Washington University Global Studies Law Review
It is estimated that over 20% of the art in Europe was looted by the Nazi regime during World War II. Many pieces were taken by force from Jewish art dealers, and much of the property taken during this period of Nazi spoliation was never returned. Heirs of looted art are still filing claims for restitution in various courts, but the current global patchwork of statutes of limitations and the availability of the “good faith purchaser defense” in many jurisdictions can render proceedings confusing and unjust.
This note explores the current state of the law regarding repatriation of Nazi-looted art, as well as contemporary examples that highlight the gaps and schisms in global restitution law. This note urges the signatories of non-binding international resolutions on the subject (i.e. the Washington Conference Principles and the Terezin Declaration) to create a designated administrator with the authority to make binding decisions regarding the claims of survivors and heirs who seek restitution of their looted art.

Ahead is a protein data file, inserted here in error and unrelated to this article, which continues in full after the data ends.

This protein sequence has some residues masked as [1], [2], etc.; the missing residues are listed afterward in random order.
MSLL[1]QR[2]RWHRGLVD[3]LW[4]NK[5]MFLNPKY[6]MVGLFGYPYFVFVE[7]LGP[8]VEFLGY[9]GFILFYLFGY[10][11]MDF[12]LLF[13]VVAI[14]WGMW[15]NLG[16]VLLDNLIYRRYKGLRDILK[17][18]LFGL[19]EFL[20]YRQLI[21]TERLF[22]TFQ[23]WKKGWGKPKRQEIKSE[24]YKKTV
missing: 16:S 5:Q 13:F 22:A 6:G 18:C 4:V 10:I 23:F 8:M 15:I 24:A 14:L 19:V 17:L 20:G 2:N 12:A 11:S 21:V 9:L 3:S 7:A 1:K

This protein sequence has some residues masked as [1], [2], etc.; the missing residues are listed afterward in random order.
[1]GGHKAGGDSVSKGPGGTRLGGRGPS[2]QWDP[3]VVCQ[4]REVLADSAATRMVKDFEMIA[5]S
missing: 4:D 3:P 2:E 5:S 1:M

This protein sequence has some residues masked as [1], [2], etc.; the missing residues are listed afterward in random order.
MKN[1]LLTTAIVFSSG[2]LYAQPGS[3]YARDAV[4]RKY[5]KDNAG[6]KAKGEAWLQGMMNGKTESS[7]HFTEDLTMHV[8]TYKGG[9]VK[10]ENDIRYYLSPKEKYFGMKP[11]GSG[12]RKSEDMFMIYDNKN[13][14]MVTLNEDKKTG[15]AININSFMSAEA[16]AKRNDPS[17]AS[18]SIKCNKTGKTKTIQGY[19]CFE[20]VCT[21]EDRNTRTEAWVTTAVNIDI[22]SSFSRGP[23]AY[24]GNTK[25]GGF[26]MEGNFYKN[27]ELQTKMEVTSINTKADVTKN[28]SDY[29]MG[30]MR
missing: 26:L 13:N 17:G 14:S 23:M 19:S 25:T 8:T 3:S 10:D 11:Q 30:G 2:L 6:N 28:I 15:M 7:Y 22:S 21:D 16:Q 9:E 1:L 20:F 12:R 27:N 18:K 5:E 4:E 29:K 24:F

Michael J. Birnkrant,
The Failure of Soft Law to Provide an Equitable Framework for Restitution of Nazi-looted Art,
Wash. U. Global Stud. L. Rev.
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